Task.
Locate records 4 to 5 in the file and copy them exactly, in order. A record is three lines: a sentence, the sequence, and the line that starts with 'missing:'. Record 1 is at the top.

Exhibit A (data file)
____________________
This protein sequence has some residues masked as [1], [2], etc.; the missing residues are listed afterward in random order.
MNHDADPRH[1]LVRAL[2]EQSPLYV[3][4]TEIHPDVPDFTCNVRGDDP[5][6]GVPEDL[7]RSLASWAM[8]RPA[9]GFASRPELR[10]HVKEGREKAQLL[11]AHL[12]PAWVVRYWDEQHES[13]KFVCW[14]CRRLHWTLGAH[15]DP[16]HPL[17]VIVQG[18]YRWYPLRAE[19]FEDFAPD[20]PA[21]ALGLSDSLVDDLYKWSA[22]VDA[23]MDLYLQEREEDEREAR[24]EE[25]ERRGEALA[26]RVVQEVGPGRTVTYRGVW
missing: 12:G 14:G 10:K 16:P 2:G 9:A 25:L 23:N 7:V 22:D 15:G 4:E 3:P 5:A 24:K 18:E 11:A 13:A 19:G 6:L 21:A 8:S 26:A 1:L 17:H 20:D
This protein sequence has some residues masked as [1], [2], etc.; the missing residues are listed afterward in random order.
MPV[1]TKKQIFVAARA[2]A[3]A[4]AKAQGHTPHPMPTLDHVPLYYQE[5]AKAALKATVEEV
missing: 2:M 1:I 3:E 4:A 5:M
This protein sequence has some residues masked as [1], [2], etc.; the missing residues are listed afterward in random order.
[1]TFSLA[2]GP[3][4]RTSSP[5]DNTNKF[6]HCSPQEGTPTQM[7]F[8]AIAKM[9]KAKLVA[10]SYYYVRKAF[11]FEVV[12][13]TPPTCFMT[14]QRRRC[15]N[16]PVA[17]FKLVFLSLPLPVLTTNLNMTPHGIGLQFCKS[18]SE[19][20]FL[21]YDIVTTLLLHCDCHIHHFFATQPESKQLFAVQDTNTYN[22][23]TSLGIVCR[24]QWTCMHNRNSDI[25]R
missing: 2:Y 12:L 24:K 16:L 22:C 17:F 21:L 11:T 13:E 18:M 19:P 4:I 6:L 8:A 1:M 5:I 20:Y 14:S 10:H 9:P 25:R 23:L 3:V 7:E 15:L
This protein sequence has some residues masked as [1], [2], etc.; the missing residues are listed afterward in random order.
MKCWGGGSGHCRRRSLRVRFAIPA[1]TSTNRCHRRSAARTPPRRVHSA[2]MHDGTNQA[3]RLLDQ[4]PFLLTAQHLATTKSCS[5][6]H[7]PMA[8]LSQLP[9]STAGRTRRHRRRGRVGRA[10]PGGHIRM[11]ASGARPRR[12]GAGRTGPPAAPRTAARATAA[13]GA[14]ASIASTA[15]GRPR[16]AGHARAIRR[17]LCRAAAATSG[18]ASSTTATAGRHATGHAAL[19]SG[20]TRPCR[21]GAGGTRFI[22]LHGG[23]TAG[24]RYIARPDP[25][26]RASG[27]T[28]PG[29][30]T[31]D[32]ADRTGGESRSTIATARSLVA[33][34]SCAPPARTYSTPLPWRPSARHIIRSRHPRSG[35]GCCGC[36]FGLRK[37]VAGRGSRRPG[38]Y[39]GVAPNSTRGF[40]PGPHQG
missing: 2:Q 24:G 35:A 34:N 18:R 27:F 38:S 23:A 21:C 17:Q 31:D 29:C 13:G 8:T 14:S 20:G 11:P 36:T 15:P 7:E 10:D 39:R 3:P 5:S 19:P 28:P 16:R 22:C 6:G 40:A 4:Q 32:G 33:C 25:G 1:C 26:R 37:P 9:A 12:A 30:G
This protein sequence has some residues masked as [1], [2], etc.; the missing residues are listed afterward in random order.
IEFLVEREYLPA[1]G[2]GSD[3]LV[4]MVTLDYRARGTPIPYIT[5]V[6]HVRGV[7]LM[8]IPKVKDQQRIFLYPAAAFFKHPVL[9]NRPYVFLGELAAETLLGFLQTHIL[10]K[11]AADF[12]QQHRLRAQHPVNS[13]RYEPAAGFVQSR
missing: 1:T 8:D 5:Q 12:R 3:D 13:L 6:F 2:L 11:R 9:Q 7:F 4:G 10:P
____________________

This protein sequence has some residues masked as [1], [2], etc.; the missing residues are listed afterward in random order.
MKCWGGGSGHCRRRSLRVRFAIPA[1]TSTNRCHRRSAARTPPRRVHSA[2]MHDGTNQA[3]RLLDQ[4]PFLLTAQHLATTKSCS[5][6]H[7]PMA[8]LSQLP[9]STAGRTRRHRRRGRVGRA[10]PGGHIRM[11]ASGARPRR[12]GAGRTGPPAAPRTAARATAA[13]GA[14]ASIASTA[15]GRPR[16]AGHARAIRR[17]LCRAAAATSG[18]ASSTTATAGRHATGHAAL[19]SG[20]TRPCR[21]GAGGTRFI[22]LHGG[23]TAG[24]RYIARPDP[25][26]RASG[27]T[28]PG[29][30]T[31]D[32]ADRTGGESRSTIATARSLVA[33][34]SCAPPARTYSTPLPWRPSARHIIRSRHPRSG[35]GCCGC[36]FGLRK[37]VAGRGSRRPG[38]Y[39]GVAPNSTRGF[40]PGPHQG
missing: 2:Q 24:G 35:A 34:N 18:R 27:F 38:S 23:A 21:C 17:Q 31:D 29:C 13:G 8:T 14:S 20:G 11:P 36:T 15:P 7:E 10:D 39:R 3:P 5:S 19:P 28:P 16:R 22:C 6:G 40:A 4:Q 32:G 33:C 25:G 1:C 26:R 37:P 9:A 12:A 30:G
This protein sequence has some residues masked as [1], [2], etc.; the missing residues are listed afterward in random order.
IEFLVEREYLPA[1]G[2]GSD[3]LV[4]MVTLDYRARGTPIPYIT[5]V[6]HVRGV[7]LM[8]IPKVKDQQRIFLYPAAAFFKHPVL[9]NRPYVFLGELAAETLLGFLQTHIL[10]K[11]AADF[12]QQHRLRAQHPVNS[13]RYEPAAGFVQSR
missing: 1:T 8:D 5:Q 12:R 3:D 13:L 6:F 2:L 11:R 9:Q 7:F 4:G 10:P